As with many conversations, today’s interview started out rather casually with no predetermined outcome in mind.

Jaye Lene Long and I have been acquainted rather casually over the past 25 years or so since her time working in marketing for The Daily Courier.

Originally from Amarillo, Texas, Jaye Lene would spend her youth between Phoenix and Texas, the latter of which would become home prior to moving to the Prescott area.

“I wanted my boys to experience the openness that I did in Texas and live in the county.” Jaye Lene explains. “When you grow up in the country, you can always visit or move to the city. But very rarely growing up in the city, do you have the opportunity to experience the open landscape and country.”

Perhaps it was this understanding that not everyone has the same experiences or opportunities that drew her and her husband, David, then-leaders of Celebrate Recovery, to follow their vision of creating Hope Fest Arizona in 2011.

Begun as an extended outreach of Celebrate Recovery, a wide reaching, welcoming, and all encompassing collective that provides a safe haven for discussing the challenges and offers the resources when confronted with dependency issues such as chemical, domestic abuse, codependency and unhealthy relationships.

Since its inception, Hope Fest Arizona has grown to become the largest single-day event that brings together more than 6,000 individuals with the resources of support and gives attendees the tools to move forward on their path to whatever recovery may mean to them.

As a resource opportunity, Hope Fest Arizona provides services for veterans, active military, military families, first responders, and anyone with a need to find access to support and resources.

This free-to-the-public community event is simply that, community.

While a faith supported program, Hope Fest is open to everyone and anyone. “We all are carrying our own challenges and Hope Fest is an opportunity to come together as a community and explore the resources that are available to us, or a loved one,” Jaye Lene said.

Prescott Shelter Services, Polara Health, Fire Safety Essentials, First Things First, American Red Cross, Catholic Social Services, Soldiers Best Friend, U.S. VETS and Yavapai CASA for Kids are a few of the organizations that provide information. There is also an opportunity for those in need to receive a complimentary hair cut.

With the courthouse plaza in downtown Prescott broken into quadrants, the veterans and first responders services area can help a vet find the resources to beginning or following up on his or her benefits; the family resource area offers assistance for those in or wanting to assist with those in a potential domestic abuse situation.

The Family Fun Zone offers respite and activities, while on the main stage, live music begins at 1 p.m. with local entertainment, culminating with headliners — Building 429 — at 8 p.m.

There is a certain humble enthusiasm and passion that Jaye Lene emits when discussing Hope Fest and why she continues to take on the workload of producing such a unique and beneficial event.

This is where her story becomes a testament to the meaning and benefit of Hope Fest, in a very personal and intimate way. After our sit down, I asked Jaye Lene if I could share this part of her story that speaks to the strength of faith, caring and the power of community.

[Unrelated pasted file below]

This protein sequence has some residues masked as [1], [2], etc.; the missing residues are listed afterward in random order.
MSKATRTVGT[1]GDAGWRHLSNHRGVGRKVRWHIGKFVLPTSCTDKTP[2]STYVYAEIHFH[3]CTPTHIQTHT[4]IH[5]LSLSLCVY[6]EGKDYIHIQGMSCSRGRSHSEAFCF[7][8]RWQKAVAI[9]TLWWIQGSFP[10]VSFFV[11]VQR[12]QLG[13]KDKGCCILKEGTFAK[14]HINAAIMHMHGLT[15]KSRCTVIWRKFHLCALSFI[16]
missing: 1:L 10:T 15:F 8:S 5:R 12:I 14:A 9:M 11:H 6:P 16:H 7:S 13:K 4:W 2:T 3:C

“I moved to Prescott with my two youngest boys, who were twins and their brothers,” Jaye Lene said. Later in life three of her four sons would serve in the military.

During Hope Fest’s sixth season, Jaye Lene and her family were dealt a blow that would cause many to walk away and draw into themselves. Over a period of 18 months, she lost her twin sons, active duty U.S. Army Staff Sergeant and Purple Heart recipient, Travis Selinsky, and later his brother, Brandon Selinsky, U.S. Army staff sergeant.

As a Gold Star Family, Jaye Lene offers this: “I choose to share and talk about my boys — they die a physical death, but when they are no longer talked about, they die again.

“We can all be free of hurts, habits and hang-ups, and as leaders of Celebrate Recovery, our obligation is to meet people where they are.”

She added, “It’s not only for addictive behavior, but in some form we are all living a recovery life — whether dealing with pain, anger or pride … we are all dealing with some form of recovery.”

Hope Fest is an opportunity to bring people together through a celebratory atmosphere and experience the ability to be helped, or to help through community.

Hope Fest’s Mission “is to serve: veterans, active military, first responders, their families, and the vulnerable of Yavapai County through the HOPE Serves Family Resource Fair. Our objective is to unite, mobilize and serve by connecting people to solutions in the areas of: education, housing, recovery, domestic violence, suicide prevention, mental, social and health care, family support, veteran and first responder family services, youth advocacy, adoption, foster and elder care, employment services, volunteering opportunities, and many more change-driven resources!”

Hope Fest Arizona takes place Saturday, Aug. 19, on the courthouse plaza beginning at 10 a.m. with a car show, family activities, the Hope Serves Family Resource Fair, with live entertainment beginning in the afternoon featuring Sky Daddy and the Soggy Bottom Band, The Flock, The Scally Brothers, and more.

For more information, to donate, or sponsor, visit or on Facebook.

Barry Barbe owns the El Gato Azul and Torme restaurants in Prescott, and is the energy and insight behind the Prescott Palette. His radio show, the Prescott Palette, is on KQNA 1130 AM, Saturdays at noon. Email:

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